|The covert war to discredit Seralini's study|
|Written by Frédérique Baudouin|
|Wednesday, 14 November 2012|
There's a simple way to definitively discredit Professor Gilles-Eric Seralini's controversial study that apears to show the potentially harmful effects of GMOs: pressurise the journal Food and Chemical Toxicology (FCT) that published it to "retract" the study from its list of publications.
This is what many experts are fighting to achieve in what appears to be an orchestrated attack. It's a veritable public relations war with no holds barred.
The journal has received many letters from critics. It has published around twenty, and a response to the critics by the Séralini team is also available online.
Legitimate scientific debate, you might say. But behind the cohort of academic titles that are listed is a hidden "biotech sphere" which brings together biotechnology researchers, regulatory policy experts and representatives of industry.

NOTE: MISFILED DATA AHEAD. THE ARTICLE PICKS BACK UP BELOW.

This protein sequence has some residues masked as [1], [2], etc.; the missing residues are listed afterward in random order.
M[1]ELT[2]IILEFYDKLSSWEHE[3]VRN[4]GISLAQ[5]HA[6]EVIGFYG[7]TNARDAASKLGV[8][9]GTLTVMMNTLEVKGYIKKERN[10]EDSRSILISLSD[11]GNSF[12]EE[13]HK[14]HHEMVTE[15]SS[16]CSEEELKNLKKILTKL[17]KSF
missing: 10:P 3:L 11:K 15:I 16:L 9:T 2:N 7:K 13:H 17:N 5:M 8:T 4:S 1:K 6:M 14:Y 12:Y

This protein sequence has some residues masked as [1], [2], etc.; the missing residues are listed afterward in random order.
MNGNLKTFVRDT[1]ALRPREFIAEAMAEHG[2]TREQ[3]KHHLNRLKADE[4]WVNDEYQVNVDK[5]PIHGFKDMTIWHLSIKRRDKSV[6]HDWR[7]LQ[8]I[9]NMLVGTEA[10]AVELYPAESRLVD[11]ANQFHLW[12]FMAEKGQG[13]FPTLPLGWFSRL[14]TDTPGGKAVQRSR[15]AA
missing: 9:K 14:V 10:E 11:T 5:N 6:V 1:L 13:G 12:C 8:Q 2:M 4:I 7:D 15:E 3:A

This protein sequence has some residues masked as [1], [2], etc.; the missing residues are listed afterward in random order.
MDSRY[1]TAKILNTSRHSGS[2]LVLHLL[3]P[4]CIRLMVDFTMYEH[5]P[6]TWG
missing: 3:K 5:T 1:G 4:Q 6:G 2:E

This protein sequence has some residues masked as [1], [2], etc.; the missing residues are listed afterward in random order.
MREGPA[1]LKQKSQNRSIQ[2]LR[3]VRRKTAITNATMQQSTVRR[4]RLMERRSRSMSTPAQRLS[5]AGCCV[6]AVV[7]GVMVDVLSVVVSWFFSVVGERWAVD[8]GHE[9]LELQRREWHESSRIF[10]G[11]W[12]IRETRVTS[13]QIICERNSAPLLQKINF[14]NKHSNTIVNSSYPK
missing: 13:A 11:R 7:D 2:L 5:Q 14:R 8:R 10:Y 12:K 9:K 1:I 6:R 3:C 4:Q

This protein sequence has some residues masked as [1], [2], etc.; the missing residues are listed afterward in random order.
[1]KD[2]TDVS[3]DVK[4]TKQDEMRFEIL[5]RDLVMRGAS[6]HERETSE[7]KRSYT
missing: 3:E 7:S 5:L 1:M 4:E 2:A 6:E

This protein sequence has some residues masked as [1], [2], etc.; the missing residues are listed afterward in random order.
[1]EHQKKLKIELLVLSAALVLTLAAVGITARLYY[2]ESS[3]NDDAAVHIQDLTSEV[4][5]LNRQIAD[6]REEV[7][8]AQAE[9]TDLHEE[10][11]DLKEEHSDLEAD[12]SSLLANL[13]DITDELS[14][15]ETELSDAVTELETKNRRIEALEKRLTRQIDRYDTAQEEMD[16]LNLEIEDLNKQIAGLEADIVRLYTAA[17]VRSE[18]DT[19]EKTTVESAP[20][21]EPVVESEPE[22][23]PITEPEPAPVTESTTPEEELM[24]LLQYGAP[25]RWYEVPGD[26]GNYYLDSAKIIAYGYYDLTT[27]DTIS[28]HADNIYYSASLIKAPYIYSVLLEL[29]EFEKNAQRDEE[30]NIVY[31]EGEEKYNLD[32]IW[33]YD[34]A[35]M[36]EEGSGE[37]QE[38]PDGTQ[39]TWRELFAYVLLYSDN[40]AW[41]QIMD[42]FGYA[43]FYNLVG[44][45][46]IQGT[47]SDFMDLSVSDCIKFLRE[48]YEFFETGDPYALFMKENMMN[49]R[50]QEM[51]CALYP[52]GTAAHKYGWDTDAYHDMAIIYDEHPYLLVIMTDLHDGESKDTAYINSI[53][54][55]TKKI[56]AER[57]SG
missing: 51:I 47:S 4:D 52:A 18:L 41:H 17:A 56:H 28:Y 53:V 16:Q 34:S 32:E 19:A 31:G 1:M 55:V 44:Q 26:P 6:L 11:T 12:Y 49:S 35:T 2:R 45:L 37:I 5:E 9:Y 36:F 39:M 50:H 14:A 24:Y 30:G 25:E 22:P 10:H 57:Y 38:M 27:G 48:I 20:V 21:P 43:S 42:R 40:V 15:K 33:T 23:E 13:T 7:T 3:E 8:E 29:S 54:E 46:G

These biotechnology proponents denounce the "bad science" ("junk science") of the "militant researchers", who are routinely described as "activists linked to the environmental movement" and as "motivated by personal interests."
An international network
Among the first letters published, there is one that stands out because it has no author listed. It is a joint letter signed by 26 people, most of them scientists, including the [French] national critic of Seralini, Marc Fellous of the French Association for Plant Biotechnology [AFBV].
The AFBV is behind the Academies' attack on Gilles-Eric Seralini as a "militant" responsible for the "orchestration of a scientific reputation [...] by spreading fear".
A number of Marc Fellous' co-signatories are linked to the pro-GM group AgBioWorld, led by the geneticist CS Prakash, who is himself a signatory of the joint letter.
Prakash and his organization are also the originators of two petitions the first collected 57 signatures and the second 731) calling for "the release of the raw data" of Gilles-Eric Seralini. Astonishingly, the first signatories of each petition are the same people who sent the letters to the journal FCT.
Viral campaigns of defamation